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Warcraft gamers locked out after Trojan attack

Keylog catastrophe

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Keylogging scammers are once again laying siege to World of Warcraft gamers.

In latest attack, malware designed to steal user names and passwords from World of Warcraft players has been planted on maliciously constructed websites that pose as repositories for gaming advice.

Unprotected Windows users visiting these sites can get infected through malicious browser pop-ups. The malware also spreads through infectious emails, game forums, in-game chat, and other mediums. The culprit of the latest attack is a variant of PE-Looked (a strain that normally targets the popular online game Lineage), a representative from Trend Micro told The Sydney Morning Herald.

The latest attack sparked a warning from Eilanai, a moderator on the World of Warcraft forum explaining how gamers might protect themselves from key logging scammers.

Many WoW gamers have been hit by the scam and a good number are having difficulty getting access to their account, even after following the instructions of Blizzard Entertainment, the game's developer. "As there are many players affected by this issue, it may take some time for our Account Administration team to reach your issue and verify your ownership, so please be patient while waiting for a response," Eilanai wrote in response to an earlier forum thread on the issue.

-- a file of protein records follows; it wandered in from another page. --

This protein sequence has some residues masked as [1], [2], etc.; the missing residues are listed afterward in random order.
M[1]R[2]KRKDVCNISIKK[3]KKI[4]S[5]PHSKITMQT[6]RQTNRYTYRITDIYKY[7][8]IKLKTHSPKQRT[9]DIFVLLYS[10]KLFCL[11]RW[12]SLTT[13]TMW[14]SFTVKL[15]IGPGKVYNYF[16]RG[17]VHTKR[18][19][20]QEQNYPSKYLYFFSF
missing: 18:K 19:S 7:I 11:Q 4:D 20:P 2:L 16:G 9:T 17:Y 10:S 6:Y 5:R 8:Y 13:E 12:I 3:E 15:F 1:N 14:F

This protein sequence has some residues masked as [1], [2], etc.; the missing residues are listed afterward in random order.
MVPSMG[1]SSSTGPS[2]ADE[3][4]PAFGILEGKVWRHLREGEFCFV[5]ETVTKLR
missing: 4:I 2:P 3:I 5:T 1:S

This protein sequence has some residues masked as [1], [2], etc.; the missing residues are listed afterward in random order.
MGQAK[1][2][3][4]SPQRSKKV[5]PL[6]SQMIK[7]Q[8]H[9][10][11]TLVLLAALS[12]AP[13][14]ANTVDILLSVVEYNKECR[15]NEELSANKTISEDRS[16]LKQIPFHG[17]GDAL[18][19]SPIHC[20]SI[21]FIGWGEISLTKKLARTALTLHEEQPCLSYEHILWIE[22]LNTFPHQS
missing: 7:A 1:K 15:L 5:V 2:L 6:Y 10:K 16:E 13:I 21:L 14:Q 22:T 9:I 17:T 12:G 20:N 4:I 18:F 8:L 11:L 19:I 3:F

The problem flared up a week ago and is yet to be fully resolved, sparking complaints from World of Warcraft participants such as Reg reader Darren that gamers are paying for a service they are unable to access.

"Blizzard are still billing me for it even though I can't login into the game and use it. I've also telephoned the account and billing helpline three times and got no where at all. On my third telephone call yesterday, I was told by a message that the telephone lines were closed to due the amount of calls and waiting time," he told us.

Blizzard Entertainment did not respond to our requests for comment, at time of writing.

Virtual gold and other booty obtained via compromised World of Warcraft accounts can be converted to cash but it's unclear if this is the motive of the attack.

In May, virus writers created Wowcraft another Trojan targeting the World of Warcraft community which, as with the latest assault, infected users by drive-by downloads.

Other attacks (example here) try to steal the identities of players of other online games. ®

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